NAMPA — Former Shopko employees are planning a social media protest claiming that Shopko's owners, Sun Capital Partners, denied them severance money they were previously promised.
Shopko filed for bankruptcy earlier this year and announced it would close all of its remaining nationwide stores, including three in the Treasure Valley. Tracy Kimberling, who worked at the Nampa Shopko for six years, said the store employed about 50 people, all of whom received letters saying they were eligible for severance. But she said just a few weeks before the store closed, company officials sent out emails saying their severance would not be issued.
The promised severance amounts varied by employee, depending on their position, Kimberling said. Kimberling, an hourly employee, said she was eligible for two weeks of severance pay, amounting to about $2,000. A salaried employee for the Nampa Shopko was told she was eligible for four weeks of pay, amounting to over $3,700, according to a letter from chief human resource officer for Shopko Denise Domian on Jan. 16.
"I felt powerless," Kimberling said.
In the letter, which was distributed to Nampa employees in January, Shopko officials told employees that they were eligible for severance pay that would be distributed through the company's "normal bi-weekly pay process." The letter stated that if employees did not continue to meet their job requirements, accepted another job within the company, left the company before their last scheduled shift or received a serious warning within 12 months of the last day of operation, they would not be eligible for severance pay.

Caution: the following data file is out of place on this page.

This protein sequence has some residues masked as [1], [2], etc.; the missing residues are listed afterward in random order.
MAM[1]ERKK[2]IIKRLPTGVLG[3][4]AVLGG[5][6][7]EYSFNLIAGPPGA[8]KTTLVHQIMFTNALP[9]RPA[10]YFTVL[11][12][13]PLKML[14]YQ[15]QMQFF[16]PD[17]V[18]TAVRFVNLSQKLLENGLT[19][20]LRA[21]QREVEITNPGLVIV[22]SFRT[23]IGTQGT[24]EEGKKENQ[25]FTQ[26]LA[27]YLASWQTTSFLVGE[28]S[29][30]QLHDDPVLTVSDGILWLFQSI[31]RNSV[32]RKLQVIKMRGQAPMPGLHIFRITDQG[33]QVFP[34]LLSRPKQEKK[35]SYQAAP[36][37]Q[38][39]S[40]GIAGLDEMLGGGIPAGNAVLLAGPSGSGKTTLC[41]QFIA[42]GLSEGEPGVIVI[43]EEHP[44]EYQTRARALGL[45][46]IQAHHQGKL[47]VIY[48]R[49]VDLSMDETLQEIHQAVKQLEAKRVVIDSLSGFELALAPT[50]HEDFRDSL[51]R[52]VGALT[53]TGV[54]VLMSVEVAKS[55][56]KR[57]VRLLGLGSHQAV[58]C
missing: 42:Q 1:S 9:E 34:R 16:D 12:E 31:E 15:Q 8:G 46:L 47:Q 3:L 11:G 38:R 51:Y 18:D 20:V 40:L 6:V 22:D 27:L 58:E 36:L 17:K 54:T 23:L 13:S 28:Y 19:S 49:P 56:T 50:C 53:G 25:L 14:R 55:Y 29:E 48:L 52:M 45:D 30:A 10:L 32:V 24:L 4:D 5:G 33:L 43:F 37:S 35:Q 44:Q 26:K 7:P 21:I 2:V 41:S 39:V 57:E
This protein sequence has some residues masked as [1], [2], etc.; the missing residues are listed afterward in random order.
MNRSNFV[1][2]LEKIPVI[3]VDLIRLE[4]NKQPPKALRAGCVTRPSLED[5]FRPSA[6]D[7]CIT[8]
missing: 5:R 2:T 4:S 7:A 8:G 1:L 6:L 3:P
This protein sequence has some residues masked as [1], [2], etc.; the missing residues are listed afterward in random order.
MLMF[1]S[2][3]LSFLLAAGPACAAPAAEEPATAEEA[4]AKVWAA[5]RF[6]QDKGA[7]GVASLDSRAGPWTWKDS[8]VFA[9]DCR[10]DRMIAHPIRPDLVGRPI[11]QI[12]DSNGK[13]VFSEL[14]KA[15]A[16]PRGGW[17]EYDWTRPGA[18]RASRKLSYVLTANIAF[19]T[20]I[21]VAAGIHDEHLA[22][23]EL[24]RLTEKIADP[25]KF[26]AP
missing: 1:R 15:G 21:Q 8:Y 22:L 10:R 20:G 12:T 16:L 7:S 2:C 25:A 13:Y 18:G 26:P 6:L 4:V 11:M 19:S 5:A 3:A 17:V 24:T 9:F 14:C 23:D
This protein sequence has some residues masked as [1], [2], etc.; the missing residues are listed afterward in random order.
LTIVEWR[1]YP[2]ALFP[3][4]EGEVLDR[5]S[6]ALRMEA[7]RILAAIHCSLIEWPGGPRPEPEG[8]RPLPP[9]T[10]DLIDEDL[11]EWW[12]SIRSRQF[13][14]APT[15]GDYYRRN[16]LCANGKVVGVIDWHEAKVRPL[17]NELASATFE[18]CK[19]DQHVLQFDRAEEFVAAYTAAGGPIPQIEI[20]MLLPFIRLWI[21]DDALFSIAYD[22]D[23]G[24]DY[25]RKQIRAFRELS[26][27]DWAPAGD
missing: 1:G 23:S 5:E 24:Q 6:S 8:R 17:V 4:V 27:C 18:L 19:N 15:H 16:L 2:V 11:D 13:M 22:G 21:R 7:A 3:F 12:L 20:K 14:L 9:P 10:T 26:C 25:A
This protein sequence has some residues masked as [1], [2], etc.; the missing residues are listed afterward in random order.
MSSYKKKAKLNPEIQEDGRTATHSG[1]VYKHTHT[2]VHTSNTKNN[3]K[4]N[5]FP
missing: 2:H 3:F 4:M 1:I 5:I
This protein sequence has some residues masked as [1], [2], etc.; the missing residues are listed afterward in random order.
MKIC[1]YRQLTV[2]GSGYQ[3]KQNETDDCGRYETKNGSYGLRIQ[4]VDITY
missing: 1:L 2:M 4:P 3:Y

Lily Wang, deputy campaigns director for United for Respect, a support organization for employees, said at the start of this year, Shopko had about 360 stores nationwide and employed about 14,000 people, many of whom have lost or will lose their jobs when the final stores close. Many of these employees are participating in the social media protest, including Kimberling and about a dozen other Nampa Shopko employees. Kimberling said the employees will visit the Nampa Shopko building Sunday afternoon to take pictures and some video of their protest, which they will then post online.
Earlier this month, Shopko employees issued a statement demanding severance from Sun Capital, according to a Bloomberg report. Wang said more than 700 employees signed the statement.
"Many of us have been left jobless and struggling to survive without severance for our years of service, and we are writing to you to demand accountability for Sun Capital’s actions," read the letter.
In response to the Idaho Press' request for comment, Sun Capital officials issued an email statement, which stated, "Sun Capital has agreed to contribute $15.5 million to Shopko, which is more than enough to pay severance claims. This money is being contributed under a Chapter 11 plan that provides for paying all administrative and priority claims."
According to a Green Bay Press Gazette report, Sun Capital offered to pay $15 million to settle claims that the company improperly collected $67 million in dividends from Shopko. Wang said Sun Capital can't provide assurance that severance will be issued to Shopko employees unless they create an independent fund specifically for that purpose.
Shopko's corporate officials could not be reached for comment.